Universal Data Replication

One of the pieces of code that I’m the most proud of in Darwino is the replication engine. A majority of our customers see it as a Domino-to-JSON replication engine, but it goes far beyond that. In reality, it can replicate between virtually any data sources. It is a true, two-way, multi-point replication engine, borrowing some ideas from IBM Domino but going beyond its venerable ancestor in multiple places.

The architecture

The main idea is that any data set can be represented as a set decorated JSON objects. Decorations include meta-data (ex: data security, replication attributes…) and binary attachments. The latest are stored apart from the JSON itself for performance reasons. As an example, a Domino document can be transformed to a JSON object where every Domino document item is converted to a JSON attribute in the object, along with the attachments. A relational table can also be transformed to a set of JSON objects or arrays, one per row. Even more interesting, a set of rows coming from multiple tables can be grouped to create a consistent, atomic  JSON object. This way, the replication granularity is not limited to a row, but can be a whole business object even if the physical storage split it into multiple records. Dawino’s engine is mostly made of two components:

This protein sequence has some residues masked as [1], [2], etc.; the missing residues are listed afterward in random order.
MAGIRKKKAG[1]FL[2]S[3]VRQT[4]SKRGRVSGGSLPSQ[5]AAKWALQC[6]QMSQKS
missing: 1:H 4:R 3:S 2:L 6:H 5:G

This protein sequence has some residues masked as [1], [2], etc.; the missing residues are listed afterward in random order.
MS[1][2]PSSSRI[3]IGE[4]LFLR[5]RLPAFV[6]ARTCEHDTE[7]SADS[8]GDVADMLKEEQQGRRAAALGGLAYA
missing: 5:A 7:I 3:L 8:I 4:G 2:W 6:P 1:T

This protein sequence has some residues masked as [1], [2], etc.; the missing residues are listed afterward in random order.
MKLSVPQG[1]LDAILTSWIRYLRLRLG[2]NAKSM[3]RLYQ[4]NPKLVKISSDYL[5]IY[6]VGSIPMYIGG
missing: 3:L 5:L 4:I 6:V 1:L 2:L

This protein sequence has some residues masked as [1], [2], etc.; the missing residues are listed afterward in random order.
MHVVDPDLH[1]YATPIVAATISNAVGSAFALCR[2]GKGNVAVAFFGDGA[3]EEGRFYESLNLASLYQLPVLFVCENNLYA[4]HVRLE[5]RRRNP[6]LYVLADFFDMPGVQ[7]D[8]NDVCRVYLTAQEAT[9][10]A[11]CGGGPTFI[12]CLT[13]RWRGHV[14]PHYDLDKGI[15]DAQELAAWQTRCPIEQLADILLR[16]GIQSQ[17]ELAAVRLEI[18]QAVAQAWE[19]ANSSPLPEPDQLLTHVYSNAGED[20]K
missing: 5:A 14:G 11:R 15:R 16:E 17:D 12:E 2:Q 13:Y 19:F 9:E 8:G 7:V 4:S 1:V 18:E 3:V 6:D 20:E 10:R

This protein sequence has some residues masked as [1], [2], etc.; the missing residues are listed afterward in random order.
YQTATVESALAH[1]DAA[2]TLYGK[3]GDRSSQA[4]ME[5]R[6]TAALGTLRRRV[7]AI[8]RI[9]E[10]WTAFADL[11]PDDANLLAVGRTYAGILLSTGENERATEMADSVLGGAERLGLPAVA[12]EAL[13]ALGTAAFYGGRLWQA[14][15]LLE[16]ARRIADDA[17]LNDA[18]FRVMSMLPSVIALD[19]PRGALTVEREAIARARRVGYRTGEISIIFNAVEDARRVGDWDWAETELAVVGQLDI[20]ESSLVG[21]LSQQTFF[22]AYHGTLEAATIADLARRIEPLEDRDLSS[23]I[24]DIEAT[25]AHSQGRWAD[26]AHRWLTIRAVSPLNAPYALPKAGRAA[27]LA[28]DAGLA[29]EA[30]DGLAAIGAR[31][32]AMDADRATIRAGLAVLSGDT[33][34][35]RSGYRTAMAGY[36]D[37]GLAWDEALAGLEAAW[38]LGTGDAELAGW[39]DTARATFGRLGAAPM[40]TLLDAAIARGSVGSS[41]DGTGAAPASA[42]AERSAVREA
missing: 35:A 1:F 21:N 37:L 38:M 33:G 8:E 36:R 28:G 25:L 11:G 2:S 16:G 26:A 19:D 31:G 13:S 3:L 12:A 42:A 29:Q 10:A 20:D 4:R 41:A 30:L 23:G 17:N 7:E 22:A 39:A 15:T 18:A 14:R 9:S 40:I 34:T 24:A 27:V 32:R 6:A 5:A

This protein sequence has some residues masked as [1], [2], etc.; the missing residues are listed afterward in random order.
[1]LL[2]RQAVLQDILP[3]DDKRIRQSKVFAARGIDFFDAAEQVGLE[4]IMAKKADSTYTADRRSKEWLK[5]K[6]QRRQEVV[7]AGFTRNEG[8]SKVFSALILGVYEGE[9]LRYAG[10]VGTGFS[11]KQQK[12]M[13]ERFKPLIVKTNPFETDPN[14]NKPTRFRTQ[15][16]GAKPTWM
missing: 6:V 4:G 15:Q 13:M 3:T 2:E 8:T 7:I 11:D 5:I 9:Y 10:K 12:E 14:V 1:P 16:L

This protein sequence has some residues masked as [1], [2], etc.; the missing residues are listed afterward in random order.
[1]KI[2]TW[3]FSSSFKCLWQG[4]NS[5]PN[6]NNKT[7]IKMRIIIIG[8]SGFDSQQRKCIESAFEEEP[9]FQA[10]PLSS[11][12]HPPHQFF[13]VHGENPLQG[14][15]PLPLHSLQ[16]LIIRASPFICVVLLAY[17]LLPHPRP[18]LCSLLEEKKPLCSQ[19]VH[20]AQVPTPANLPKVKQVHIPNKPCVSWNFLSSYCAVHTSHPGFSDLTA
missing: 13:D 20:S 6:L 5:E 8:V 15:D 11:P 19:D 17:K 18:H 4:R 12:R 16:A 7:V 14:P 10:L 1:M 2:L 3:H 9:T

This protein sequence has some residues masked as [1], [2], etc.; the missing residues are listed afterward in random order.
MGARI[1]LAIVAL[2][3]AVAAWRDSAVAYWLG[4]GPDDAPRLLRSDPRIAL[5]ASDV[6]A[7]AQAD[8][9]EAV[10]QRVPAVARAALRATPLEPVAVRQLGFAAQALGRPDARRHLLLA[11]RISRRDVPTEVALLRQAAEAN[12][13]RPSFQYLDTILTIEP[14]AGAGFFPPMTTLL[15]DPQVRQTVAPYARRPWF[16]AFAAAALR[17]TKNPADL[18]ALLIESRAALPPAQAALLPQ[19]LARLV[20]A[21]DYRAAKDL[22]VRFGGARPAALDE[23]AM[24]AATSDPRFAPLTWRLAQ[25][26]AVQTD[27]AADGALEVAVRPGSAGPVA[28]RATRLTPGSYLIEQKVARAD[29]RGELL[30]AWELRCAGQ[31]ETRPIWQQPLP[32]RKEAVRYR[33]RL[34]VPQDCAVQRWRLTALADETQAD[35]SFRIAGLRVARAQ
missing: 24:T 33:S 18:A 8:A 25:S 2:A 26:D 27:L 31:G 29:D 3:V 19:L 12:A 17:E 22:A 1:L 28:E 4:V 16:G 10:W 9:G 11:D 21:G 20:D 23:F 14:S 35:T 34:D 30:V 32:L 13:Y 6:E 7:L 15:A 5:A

1. A universal replication engine This engine does not know about the data sources. It contains all the replication logic while it accesses the data through a generic connector API
  2. Connectors A connector encapsulates the physical access to the data, via an API. Its API provides a “JSON” vision of the data that we’ll be consumed by the engine

As of today, the Darwino replication engine comes with ready to use connector implementations:

  • Darwino JSON store, running atop RDBMS
  • IBM Domino
  • FlowBuilder XML store, used by ProjExec
  • HTTP to wrap a local connector and use HTTP/HTTPS as the transport

Some other connectors have been started:

  • Pure RDBMS used, for example, to replicate to DashDB
  • MongoDB
  • MS Sharepoint List

We are also waiting for a first beta release of IBM LiveGrid to replicate these data to your mobile devices and get a true offline expereince. Writing a basic connector is a pretty easy operation. Then, the connector can be enhanced incrementally to provide fine tuned capabilities (better conflict detection….)

Darwino replication strengths

If the concept of replication feels easy to understand, there are many details that make Darwino unique so far:

Data transformation

The data can be transformed two ways during the replication process. These transformations can happen at the basic field level (ex: transforming a Domino name to its LDAP counterpart) or at a more global level, like grouping a set of Domino multiple fields into a JSON array. This way, the replicated JSON is clean, and it does not carry any legacy tricks from the source platform. The transformation can obviously be coded, in Java or Groovy, but Darwino already comes with a pretty large set of standard transformations you can apply to any data. Thus, setting up the transformation is mostly about scripting the pre-defined transformers, unless you have more advanced need. One of the benefit of data transformation is data normalization: you can ensure that the fields in a JSON document are converted to the expected data type. Domino is well know have inconsistent fields across the whole database, as they evolved over time. Darwino can normalized them.

Selective replication